The contract provided that closing would occur within 90 days following the expiration of a stated due diligence period, which was in or about May 2006. On August 24, 2006, when the closing had not yet occurred, the buyer and seller agreed, by "Letter Agreement," to extend the closing date until January 31, 2007, with time of the essence. The Letter Agreement, however, gave the buyer an option to extend the closing date to February 28, 2007, upon notice and payment of the sum of $50,000. Under the terms of the Letter Agreement, if the buyer failed to close, it would be deemed to be in material breach of the contract, resulting in the buyer's surrender of the CVS lease, and the assignment thereof to the seller. On March 13, 2007, when the closing had still not occurred, and the option had not been exercised, the buyer and the seller entered into a "Second Letter Agreement," whereby they agreed to extend the closing date until June 30, 2007, with time of the essence. The Second Letter Agreement, however, gave the buyer an option to extend the closing date until July 31, 2007, upon notice and payment of the sum of $75,000. The Second Letter Agreement included a material-breach provision similar to that set forth in the initial Letter Agreement. As June 30, 2007, approached, the buyer and the seller discussed extending the closing date further, but no agreement with respect to that issue was finalized during that period.

On June 30, 2007, the seller's attorney appeared at a title company's office, ostensibly for the closing, but the buyer did not appear. On September 5, 2007, the seller informed the buyer that it was in default, having failed to appear at the closing, and the seller requested the return of all due diligence materials. On September 18, 2007, the parties prepared a memorandum of "a synopsis of the terms agreed to between" them. The memorandum was signed by representatives from the buyer and seller; a representative from CVS also signed it, but only as a "witness." The memorandum, inter alia, provided that the closing "shall occur on or before November 15, 2007." Thereafter, a "Third Letter Agreement" was drafted, which provided for a closing date of November 15, 2007, with time of the essence. The parties, however, never executed that document.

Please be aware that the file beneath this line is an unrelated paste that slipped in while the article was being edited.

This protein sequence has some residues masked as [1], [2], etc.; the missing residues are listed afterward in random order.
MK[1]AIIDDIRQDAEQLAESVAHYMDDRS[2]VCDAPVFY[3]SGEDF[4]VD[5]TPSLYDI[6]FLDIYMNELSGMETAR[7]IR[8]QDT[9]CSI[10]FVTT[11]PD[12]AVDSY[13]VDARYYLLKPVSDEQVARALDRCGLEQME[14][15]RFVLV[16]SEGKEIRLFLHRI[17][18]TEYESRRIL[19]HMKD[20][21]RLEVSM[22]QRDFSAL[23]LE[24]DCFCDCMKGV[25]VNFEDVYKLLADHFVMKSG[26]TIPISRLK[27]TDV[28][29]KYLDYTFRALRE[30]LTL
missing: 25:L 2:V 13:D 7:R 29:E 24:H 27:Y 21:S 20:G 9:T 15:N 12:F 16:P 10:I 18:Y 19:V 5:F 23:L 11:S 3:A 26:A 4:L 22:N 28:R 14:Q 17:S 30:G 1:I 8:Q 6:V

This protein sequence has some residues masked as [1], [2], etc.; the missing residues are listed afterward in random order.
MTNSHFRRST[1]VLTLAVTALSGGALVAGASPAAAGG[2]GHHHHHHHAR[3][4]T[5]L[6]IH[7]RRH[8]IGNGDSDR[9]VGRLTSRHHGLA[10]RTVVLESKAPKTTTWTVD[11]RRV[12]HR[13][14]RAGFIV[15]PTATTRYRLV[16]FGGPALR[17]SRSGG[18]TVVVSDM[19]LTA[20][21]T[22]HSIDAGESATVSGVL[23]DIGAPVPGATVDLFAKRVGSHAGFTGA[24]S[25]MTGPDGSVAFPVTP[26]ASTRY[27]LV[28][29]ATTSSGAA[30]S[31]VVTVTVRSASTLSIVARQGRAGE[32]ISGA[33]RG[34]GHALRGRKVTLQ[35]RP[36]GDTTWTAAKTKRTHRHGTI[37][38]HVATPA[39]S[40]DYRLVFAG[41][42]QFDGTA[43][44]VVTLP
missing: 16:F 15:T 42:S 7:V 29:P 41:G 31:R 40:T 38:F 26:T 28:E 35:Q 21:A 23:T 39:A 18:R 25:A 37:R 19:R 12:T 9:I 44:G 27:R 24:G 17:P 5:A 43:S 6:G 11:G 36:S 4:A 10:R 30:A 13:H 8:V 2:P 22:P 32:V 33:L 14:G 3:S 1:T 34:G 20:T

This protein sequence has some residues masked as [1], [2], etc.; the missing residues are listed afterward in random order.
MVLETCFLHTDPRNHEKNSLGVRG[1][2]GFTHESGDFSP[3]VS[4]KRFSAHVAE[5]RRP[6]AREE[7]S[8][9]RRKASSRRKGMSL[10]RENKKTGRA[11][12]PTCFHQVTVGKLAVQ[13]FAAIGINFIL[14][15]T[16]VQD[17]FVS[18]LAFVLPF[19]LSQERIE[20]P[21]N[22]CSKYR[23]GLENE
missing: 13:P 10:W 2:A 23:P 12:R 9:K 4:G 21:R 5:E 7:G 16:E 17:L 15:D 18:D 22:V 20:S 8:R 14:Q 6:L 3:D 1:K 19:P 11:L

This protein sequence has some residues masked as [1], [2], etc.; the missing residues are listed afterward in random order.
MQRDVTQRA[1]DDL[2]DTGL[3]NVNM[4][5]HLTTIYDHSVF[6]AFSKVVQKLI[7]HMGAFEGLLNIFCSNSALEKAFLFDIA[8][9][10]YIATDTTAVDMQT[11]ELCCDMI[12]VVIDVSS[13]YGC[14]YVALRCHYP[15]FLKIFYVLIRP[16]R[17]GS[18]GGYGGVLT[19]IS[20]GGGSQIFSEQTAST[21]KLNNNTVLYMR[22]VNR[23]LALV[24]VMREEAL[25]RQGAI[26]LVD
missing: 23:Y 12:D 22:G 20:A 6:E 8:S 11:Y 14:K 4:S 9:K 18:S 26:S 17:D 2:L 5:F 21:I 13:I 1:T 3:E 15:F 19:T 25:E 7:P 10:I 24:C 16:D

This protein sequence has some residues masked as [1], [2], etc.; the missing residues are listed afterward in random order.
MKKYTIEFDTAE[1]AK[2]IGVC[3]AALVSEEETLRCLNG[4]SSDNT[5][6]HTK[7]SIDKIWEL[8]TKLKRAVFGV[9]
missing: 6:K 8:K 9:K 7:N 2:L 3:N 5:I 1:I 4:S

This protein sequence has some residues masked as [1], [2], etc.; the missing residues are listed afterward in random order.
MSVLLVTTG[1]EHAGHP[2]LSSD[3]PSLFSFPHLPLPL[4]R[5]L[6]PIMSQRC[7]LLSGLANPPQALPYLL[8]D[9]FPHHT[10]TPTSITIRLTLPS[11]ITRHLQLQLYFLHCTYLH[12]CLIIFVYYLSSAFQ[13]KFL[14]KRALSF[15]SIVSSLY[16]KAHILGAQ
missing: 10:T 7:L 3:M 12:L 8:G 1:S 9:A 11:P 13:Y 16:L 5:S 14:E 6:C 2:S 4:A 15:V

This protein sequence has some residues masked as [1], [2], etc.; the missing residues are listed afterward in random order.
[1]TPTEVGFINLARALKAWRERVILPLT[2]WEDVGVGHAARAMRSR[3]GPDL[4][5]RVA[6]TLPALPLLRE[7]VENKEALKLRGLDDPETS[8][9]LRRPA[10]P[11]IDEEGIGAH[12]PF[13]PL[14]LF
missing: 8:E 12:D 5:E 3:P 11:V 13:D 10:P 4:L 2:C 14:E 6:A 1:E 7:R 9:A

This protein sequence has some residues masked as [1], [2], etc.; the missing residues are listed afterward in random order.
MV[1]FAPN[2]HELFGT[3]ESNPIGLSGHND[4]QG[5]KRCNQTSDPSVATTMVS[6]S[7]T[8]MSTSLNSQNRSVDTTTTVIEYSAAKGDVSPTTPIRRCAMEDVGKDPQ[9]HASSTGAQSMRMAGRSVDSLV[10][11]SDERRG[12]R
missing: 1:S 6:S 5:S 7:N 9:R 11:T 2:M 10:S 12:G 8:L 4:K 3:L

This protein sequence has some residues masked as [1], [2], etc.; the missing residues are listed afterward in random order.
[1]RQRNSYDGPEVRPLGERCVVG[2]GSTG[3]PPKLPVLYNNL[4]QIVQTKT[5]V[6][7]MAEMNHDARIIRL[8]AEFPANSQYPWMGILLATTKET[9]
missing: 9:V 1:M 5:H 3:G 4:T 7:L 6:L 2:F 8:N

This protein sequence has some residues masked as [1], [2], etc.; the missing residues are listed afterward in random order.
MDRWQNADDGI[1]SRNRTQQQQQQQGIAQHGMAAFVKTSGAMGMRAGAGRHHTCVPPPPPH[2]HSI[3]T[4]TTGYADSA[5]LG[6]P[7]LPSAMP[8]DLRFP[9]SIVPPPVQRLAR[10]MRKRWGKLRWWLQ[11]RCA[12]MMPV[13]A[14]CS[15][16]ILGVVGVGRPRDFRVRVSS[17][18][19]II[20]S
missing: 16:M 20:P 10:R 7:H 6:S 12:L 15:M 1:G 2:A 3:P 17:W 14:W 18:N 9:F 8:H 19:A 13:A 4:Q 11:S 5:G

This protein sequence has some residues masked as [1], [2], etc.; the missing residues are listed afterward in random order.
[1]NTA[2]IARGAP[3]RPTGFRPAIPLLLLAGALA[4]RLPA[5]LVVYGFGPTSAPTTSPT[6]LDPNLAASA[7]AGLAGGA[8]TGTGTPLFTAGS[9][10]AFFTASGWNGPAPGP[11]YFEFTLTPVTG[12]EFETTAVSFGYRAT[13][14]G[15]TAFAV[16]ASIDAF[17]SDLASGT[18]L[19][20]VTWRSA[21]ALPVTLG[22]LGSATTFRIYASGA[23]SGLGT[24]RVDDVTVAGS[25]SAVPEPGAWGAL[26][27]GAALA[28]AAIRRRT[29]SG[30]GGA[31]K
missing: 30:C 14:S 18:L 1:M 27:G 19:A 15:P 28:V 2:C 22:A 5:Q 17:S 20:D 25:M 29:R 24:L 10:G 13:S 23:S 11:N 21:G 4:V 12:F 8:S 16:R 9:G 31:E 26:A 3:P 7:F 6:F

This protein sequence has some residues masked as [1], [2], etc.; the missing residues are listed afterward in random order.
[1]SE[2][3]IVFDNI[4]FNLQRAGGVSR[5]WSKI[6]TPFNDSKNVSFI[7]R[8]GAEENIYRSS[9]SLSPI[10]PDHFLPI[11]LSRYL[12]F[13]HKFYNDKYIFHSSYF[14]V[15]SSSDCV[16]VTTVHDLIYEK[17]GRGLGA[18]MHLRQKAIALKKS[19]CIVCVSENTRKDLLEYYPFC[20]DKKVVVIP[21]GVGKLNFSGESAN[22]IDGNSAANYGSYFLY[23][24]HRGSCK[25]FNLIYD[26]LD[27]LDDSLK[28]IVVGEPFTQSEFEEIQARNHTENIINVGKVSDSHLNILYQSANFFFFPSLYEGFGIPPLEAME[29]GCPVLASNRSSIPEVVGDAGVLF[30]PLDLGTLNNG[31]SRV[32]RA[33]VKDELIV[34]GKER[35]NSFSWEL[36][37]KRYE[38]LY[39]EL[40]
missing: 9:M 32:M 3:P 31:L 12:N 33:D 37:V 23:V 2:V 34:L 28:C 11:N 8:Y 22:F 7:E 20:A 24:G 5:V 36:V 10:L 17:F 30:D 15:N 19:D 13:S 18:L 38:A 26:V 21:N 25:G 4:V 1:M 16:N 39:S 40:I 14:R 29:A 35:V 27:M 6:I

The buyer commenced this action seeking, inter alia, specific performance of the contract and, in connection therewith, it filed a notice of pendency in connection with the subject property. The seller counterclaimed, seeking damages for the wrongful commencement of the action and the wrongful filing of the notice of pendency (hereinafter the first counterclaim), and to recover damages for tortious interference by Robin Eshaghpour, the principal of both the buyer and 777 Realty, with the seller's rights to the CVS lease by filing the notice of pendency (hereinafter the second counterclaim). The seller also sought a judgment declaring that all right, title, and interest of the buyer, as purchaser under the contract, was duly terminated, that the buyer had no further interest in, or claim under the contract to any interest in, the subject property or the CVS lease, that all interests of the additional counterclaim-defendants 777 Realty, LLC, and Robin Eshaghpour under the CVS lease were duly and unconditionally assigned to it, and that it is the successor landlord under the CVS lease (hereinafter the third counterclaim).